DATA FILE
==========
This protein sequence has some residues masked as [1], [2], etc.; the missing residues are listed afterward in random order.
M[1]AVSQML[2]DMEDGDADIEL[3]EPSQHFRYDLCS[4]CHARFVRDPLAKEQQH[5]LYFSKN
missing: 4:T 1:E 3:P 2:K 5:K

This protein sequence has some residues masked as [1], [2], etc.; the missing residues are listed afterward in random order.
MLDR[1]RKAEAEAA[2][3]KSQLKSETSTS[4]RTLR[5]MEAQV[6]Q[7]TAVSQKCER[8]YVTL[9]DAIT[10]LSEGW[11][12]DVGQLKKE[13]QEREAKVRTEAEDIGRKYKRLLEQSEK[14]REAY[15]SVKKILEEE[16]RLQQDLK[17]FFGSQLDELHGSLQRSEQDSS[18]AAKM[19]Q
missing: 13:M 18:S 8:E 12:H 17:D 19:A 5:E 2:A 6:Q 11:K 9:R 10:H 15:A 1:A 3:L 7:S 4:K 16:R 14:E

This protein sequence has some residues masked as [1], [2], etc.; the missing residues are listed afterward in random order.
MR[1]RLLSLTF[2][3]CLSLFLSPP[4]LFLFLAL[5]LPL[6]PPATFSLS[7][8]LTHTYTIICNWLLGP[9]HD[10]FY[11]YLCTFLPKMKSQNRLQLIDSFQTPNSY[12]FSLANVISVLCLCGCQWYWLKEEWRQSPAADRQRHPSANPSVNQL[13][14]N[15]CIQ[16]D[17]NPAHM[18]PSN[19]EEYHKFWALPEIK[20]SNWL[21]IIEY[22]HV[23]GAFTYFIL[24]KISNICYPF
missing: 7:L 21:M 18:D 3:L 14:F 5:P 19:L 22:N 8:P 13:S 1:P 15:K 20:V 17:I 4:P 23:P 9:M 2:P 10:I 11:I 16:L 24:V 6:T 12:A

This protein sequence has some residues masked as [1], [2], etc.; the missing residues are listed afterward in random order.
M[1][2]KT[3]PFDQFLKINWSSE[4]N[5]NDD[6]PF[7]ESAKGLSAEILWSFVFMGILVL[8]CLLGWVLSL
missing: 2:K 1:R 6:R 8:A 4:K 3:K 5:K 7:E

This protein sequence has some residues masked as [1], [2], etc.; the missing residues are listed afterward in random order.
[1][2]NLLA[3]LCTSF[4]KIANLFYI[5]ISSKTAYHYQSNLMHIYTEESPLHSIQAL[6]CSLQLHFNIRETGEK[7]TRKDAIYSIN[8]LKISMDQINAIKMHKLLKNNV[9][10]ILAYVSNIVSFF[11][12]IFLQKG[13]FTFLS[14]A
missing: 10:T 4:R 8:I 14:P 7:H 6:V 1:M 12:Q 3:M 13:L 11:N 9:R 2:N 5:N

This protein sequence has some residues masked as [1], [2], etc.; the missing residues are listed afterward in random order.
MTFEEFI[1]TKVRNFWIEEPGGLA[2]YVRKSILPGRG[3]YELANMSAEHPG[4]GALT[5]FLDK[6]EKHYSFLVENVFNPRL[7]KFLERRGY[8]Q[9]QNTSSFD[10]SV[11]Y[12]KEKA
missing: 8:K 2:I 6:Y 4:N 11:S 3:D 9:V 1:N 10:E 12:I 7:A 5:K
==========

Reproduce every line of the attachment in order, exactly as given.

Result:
This protein sequence has some residues masked as [1], [2], etc.; the missing residues are listed afterward in random order.
M[1]AVSQML[2]DMEDGDADIEL[3]EPSQHFRYDLCS[4]CHARFVRDPLAKEQQH[5]LYFSKN
missing: 4:T 1:E 3:P 2:K 5:K

This protein sequence has some residues masked as [1], [2], etc.; the missing residues are listed afterward in random order.
MLDR[1]RKAEAEAA[2][3]KSQLKSETSTS[4]RTLR[5]MEAQV[6]Q[7]TAVSQKCER[8]YVTL[9]DAIT[10]LSEGW[11][12]DVGQLKKE[13]QEREAKVRTEAEDIGRKYKRLLEQSEK[14]REAY[15]SVKKILEEE[16]RLQQDLK[17]FFGSQLDELHGSLQRSEQDSS[18]AAKM[19]Q
missing: 13:M 18:S 8:E 12:H 17:D 19:A 5:E 2:A 6:Q 11:K 9:R 10:H 15:A 1:A 3:L 7:S 4:K 16:R 14:E

This protein sequence has some residues masked as [1], [2], etc.; the missing residues are listed afterward in random order.
MR[1]RLLSLTF[2][3]CLSLFLSPP[4]LFLFLAL[5]LPL[6]PPATFSLS[7][8]LTHTYTIICNWLLGP[9]HD[10]FY[11]YLCTFLPKMKSQNRLQLIDSFQTPNSY[12]FSLANVISVLCLCGCQWYWLKEEWRQSPAADRQRHPSANPSVNQL[13][14]N[15]CIQ[16]D[17]NPAHM[18]PSN[19]EEYHKFWALPEIK[20]SNWL[21]IIEY[22]HV[23]GAFTYFIL[24]KISNICYPF
missing: 7:L 21:M 18:D 3:L 14:F 5:P 19:L 22:N 8:P 13:S 1:P 15:K 20:V 17:I 4:P 23:P 9:M 2:P 10:I 11:I 16:L 24:V 6:T 12:A

This protein sequence has some residues masked as [1], [2], etc.; the missing residues are listed afterward in random order.
M[1][2]KT[3]PFDQFLKINWSSE[4]N[5]NDD[6]PF[7]ESAKGLSAEILWSFVFMGILVL[8]CLLGWVLSL
missing: 2:K 1:R 6:R 8:A 4:K 3:K 5:K 7:E

This protein sequence has some residues masked as [1], [2], etc.; the missing residues are listed afterward in random order.
[1][2]NLLA[3]LCTSF[4]KIANLFYI[5]ISSKTAYHYQSNLMHIYTEESPLHSIQAL[6]CSLQLHFNIRETGEK[7]TRKDAIYSIN[8]LKISMDQINAIKMHKLLKNNV[9][10]ILAYVSNIVSFF[11][12]IFLQKG[13]FTFLS[14]A
missing: 10:T 4:R 8:I 14:P 7:H 6:V 1:M 12:Q 3:M 13:L 11:N 9:R 2:N 5:N

This protein sequence has some residues masked as [1], [2], etc.; the missing residues are listed afterward in random order.
MTFEEFI[1]TKVRNFWIEEPGGLA[2]YVRKSILPGRG[3]YELANMSAEHPG[4]GALT[5]FLDK[6]EKHYSFLVENVFNPRL[7]KFLERRGY[8]Q[9]QNTSSFD[10]SV[11]Y[12]KEKA
missing: 8:K 2:I 6:Y 4:N 11:S 3:D 9:V 1:N 10:E 12:I 7:A 5:K